Napoleon had his Josephine, Halley had his comet and Angelo Papagni has his grape--the oft-scorned Alicante Bouschet.
"I love that tough old grape," said the 65-year-old San Joaquin Valley wine maker during a recent visit to San Francisco, "even if it is from the wrong side of the tracks."
The white-haired Italian-American is head of a clan that's been growing grapes in the arid valley since 1920. He has thousands of acres and his production is huge, but Papagni treasures most the 200 acres near Madera that he's set aside for his Alicante Bouschet.
In his "wrong-tracks" remark, Papagni was describing the obscure course that his favorite grape has followed since its development, apparently in the 1800s.
"Other wine makers, the ones in the north, just don't know how to handle the grape," he said. "They overcrop it. They don't know how to vinify (use) it. It makes fine wine."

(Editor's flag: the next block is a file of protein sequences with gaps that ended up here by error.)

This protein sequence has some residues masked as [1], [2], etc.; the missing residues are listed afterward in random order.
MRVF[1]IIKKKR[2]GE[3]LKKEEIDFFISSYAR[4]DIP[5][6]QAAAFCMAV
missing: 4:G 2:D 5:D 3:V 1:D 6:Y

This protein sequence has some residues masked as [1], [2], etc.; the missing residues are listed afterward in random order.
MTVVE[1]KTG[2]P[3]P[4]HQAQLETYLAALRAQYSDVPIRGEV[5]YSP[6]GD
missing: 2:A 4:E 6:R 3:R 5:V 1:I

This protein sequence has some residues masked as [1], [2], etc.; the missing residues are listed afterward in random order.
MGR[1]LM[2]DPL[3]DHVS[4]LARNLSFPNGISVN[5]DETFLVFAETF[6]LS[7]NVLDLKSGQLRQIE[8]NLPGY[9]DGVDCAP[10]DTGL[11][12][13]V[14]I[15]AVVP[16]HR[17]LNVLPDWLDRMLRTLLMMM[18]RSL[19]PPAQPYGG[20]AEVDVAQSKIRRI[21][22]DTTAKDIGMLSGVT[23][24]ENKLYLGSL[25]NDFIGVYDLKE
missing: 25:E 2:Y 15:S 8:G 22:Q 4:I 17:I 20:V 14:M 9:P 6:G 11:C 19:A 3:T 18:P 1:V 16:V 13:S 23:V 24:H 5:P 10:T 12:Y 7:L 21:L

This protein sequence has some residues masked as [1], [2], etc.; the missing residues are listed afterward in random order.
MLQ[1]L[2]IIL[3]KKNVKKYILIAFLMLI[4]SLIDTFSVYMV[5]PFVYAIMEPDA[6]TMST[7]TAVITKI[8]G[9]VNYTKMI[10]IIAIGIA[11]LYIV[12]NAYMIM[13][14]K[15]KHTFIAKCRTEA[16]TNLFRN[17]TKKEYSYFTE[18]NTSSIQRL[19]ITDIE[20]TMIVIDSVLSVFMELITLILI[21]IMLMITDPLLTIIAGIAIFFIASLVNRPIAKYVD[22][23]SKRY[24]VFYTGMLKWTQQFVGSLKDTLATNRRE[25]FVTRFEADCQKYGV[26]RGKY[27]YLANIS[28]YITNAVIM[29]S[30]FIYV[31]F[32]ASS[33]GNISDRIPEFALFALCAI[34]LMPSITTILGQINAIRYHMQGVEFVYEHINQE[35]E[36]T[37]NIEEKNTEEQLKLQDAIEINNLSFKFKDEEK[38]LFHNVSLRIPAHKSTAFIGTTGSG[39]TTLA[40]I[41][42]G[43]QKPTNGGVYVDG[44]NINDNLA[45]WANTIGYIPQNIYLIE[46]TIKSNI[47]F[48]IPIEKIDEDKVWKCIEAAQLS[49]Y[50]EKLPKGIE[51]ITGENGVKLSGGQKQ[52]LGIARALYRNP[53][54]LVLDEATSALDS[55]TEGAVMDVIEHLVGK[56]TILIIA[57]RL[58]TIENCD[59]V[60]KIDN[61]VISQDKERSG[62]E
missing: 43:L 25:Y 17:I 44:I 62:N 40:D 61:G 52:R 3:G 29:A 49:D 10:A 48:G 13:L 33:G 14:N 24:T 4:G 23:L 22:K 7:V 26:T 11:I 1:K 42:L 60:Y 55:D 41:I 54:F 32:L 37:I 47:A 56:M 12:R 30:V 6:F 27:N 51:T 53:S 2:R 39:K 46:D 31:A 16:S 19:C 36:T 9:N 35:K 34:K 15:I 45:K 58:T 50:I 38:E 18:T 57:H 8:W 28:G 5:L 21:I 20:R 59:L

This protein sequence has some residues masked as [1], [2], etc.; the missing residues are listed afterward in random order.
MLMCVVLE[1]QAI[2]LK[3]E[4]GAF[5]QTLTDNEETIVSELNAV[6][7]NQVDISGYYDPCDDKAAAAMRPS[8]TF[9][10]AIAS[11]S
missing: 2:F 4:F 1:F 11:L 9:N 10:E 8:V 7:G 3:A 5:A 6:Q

The Alicante, one of whose unusual characteristics is that it produces red wine even when fermented without its skin, makes powerful, fruity and highly individualistic wine. But it's in tremendous contrast with the favored styles of the Burgundy and Bordeaux reds of the world.
Despite the low esteem with which the grape is regarded by wine lovers, Papagni has been laboring since 1973 to prove it's worth more than just a hearty filler for red jug wines.
In the year that Papagni turned from grower to grower-vintner, he founded Papagni Vineyards, and from that year's growth he bottled his 1973 Alicante Bouschet. He guesses it's the only such label in the world.
"The Alicante is a wonderful, rich, red varietal," he said. A varietal is the name used for the principal grape of which a wine is made.
"I grew up with this grape," Papagni said. "I know about it. I worked with it. I'm emotional about it. . . . This wine came out beautifully when we made wine at home: rich, red, deep. People just don't know how to handle it. . . . Alicante is an obsession because of the tradition and history behind it. I'm attached to it."